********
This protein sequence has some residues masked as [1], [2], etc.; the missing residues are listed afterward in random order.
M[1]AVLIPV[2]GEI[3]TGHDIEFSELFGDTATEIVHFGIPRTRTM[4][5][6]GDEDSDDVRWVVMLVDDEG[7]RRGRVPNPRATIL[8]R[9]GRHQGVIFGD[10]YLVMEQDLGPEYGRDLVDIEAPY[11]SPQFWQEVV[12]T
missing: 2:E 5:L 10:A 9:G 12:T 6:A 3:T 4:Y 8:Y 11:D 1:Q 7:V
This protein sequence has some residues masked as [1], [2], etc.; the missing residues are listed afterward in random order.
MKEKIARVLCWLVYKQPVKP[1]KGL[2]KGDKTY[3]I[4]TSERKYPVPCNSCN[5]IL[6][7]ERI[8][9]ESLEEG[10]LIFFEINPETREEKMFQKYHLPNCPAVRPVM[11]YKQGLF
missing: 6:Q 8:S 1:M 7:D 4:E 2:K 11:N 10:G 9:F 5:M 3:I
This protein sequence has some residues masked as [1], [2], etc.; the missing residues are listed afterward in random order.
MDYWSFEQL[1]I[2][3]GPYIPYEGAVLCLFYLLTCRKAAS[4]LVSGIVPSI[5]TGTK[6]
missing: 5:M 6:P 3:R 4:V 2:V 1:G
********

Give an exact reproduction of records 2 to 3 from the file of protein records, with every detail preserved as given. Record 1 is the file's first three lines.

This protein sequence has some residues masked as [1], [2], etc.; the missing residues are listed afterward in random order.
MKEKIARVLCWLVYKQPVKP[1]KGL[2]KGDKTY[3]I[4]TSERKYPVPCNSCN[5]IL[6][7]ERI[8][9]ESLEEG[10]LIFFEINPETREEKMFQKYHLPNCPAVRPVM[11]YKQGLF
missing: 6:Q 8:S 1:M 7:D 4:E 2:K 11:N 10:G 9:F 5:M 3:I
This protein sequence has some residues masked as [1], [2], etc.; the missing residues are listed afterward in random order.
MDYWSFEQL[1]I[2][3]GPYIPYEGAVLCLFYLLTCRKAAS[4]LVSGIVPSI[5]TGTK[6]
missing: 5:M 6:P 3:R 4:V 2:V 1:G